The film was produced and distributed as quasi-independent by Open Road.
(Published Sunday September 18, 2016 at 11 AM EDT)
“Extremis”, by Dan Krauss, 24 minutes, f/8 filmworks, records in real time the agonizing end-of-life decisions for several patients at end of life (I think in Chicago). One is a homeless man, and two are African-American women surrounded by family, and one is a 38-year-old white woman.
The film is shot in Highland Hospital (Rochester, NY). It starts with a doctor trying to get a patient to write down what bothers her because she can’t talk over intubation. As the film progresses, the cases involve whether to keep patients intubated with breathing tubes. Patients might linger for six months, into a vegetative state, or might live a day or two breathing on their own with family around them (in two cases).
Capital Hospice writes that it is important for family members to stay at the bedside of loved ones even when they are unconscious while passing away naturally. There is more indirect evidence than ever that the soul gradually stays around before merging into an afterlife. I’m not sure I could say I complied with that.
“Conflict” (35 min, Ridflix), directed by Nick Fitzhugh, seems to be a “mini-mini-series” of reports from six conflict journalists about their work. There is some interchangeability between the concept of “journalist” and “photographer”.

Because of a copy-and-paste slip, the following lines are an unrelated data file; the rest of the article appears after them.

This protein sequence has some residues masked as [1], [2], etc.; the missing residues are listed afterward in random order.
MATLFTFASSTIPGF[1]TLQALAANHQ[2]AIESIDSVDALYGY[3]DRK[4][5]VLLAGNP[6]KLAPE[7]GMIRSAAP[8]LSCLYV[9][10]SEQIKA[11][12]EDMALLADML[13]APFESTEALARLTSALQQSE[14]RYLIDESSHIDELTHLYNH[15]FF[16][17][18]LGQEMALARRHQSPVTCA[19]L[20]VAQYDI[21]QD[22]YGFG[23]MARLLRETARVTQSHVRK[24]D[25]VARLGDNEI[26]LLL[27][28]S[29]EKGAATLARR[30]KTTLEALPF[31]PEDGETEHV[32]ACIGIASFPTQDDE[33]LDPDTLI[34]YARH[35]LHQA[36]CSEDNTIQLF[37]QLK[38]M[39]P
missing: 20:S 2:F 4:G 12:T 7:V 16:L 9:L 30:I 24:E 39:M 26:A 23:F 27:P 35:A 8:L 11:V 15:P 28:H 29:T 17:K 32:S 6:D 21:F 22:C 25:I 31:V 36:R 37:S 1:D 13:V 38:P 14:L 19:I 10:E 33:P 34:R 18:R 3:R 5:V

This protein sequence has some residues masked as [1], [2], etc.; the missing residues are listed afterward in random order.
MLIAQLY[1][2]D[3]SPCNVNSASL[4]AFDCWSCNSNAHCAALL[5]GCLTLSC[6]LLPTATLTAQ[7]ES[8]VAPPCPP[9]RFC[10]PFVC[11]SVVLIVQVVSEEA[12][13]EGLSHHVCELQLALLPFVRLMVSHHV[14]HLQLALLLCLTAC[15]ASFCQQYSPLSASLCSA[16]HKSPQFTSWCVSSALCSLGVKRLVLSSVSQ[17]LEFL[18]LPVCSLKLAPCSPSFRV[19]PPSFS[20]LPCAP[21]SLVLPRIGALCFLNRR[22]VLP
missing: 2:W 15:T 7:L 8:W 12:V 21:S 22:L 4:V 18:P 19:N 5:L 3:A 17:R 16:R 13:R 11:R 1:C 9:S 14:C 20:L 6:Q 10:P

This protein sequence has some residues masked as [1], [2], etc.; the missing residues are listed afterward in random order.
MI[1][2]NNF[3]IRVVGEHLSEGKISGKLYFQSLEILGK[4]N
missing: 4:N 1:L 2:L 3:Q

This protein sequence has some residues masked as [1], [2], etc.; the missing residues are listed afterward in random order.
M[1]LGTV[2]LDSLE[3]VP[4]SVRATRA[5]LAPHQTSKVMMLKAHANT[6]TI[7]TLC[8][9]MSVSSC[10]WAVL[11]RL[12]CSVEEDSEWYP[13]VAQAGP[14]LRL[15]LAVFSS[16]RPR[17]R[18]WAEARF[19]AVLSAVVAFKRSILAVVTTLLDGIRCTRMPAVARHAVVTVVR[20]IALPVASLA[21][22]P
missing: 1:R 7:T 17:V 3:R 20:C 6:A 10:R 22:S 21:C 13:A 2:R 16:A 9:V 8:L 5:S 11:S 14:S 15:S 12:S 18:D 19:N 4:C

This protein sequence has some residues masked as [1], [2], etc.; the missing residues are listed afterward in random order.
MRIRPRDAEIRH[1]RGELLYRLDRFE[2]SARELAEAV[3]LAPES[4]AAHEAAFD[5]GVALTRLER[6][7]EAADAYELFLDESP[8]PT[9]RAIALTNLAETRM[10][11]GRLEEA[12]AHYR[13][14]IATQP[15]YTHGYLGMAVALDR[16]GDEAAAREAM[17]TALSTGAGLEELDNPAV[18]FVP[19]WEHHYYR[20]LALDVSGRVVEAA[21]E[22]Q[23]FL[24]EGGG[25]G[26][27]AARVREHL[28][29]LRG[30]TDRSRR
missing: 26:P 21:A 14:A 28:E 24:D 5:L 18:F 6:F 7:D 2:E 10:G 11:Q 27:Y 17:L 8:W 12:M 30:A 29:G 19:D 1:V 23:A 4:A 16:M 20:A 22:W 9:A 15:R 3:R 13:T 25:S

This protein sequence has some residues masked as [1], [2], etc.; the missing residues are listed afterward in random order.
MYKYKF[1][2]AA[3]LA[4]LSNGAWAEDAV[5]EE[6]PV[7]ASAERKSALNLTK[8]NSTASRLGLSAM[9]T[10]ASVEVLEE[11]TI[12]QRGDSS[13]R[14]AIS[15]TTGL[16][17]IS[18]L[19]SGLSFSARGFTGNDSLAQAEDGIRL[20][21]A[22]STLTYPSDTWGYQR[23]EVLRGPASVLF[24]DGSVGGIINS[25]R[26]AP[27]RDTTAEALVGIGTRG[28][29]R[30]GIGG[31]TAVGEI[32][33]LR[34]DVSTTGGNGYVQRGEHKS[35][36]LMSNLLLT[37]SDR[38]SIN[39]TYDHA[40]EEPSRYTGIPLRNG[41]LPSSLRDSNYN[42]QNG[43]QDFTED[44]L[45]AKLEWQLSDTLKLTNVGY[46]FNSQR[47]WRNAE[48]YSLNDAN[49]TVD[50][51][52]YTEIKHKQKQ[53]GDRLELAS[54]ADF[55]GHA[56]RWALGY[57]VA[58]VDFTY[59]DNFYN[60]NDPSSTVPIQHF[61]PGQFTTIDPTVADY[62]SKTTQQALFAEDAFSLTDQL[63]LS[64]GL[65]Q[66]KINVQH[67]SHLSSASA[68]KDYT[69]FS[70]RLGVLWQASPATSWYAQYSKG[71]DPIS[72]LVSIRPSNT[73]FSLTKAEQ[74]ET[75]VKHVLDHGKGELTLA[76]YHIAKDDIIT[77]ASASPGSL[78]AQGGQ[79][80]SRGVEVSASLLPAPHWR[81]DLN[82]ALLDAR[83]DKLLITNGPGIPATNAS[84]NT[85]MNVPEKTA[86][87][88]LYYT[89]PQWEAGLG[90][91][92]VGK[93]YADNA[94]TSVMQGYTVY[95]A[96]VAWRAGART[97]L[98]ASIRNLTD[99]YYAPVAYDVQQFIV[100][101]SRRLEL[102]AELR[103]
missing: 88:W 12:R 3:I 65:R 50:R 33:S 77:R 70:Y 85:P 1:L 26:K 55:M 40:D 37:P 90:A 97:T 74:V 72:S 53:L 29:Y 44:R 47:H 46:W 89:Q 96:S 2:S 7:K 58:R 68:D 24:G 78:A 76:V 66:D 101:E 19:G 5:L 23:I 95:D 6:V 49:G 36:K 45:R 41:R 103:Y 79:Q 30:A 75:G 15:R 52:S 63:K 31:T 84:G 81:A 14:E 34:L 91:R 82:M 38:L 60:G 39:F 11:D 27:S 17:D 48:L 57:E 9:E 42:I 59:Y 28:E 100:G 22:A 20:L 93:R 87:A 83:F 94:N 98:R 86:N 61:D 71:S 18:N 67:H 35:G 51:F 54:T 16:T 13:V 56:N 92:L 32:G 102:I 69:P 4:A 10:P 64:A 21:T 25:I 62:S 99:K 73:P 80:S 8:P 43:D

The strongest statement may come from Peter Moeller, who goes first, reporting from South Sudan. Moeller says it is ironic that one the world’s youngest nations has the same hyperindividualistic position on self-defense (and “take care of your own first”) as the world’s leading democracy. He says he is a conflict photographer and not a combat journalist for its own sake. He says that journalism should be service, and should be personal. His message to his subject is “let me represent you.” That sounds like something said in a sermon by youth at a local Presbyterian church here in northern Virginia back in 2012, almost the same speech. (That church actually has an indirect ministry in that country.) He also says that war is quiet, that it slowly eats lives away.
The next journalist is Jiao Silva, from South Africa, who reports first on the post-Apartheid violence in Johannesberg (“Jo-berg”) and then from Kandahar in Afghanistan. If I follow right, he is the person who loses both legs in combat and walks out in the last scene, long pants, on prosthetics.
The next journalist, Donna Ferrato, reports on domestic violence from New York City. She gets into situations where she needs to intervene physically. She encounters husbands who think they “own” their wives. So some of the rest of us think we’re better than that.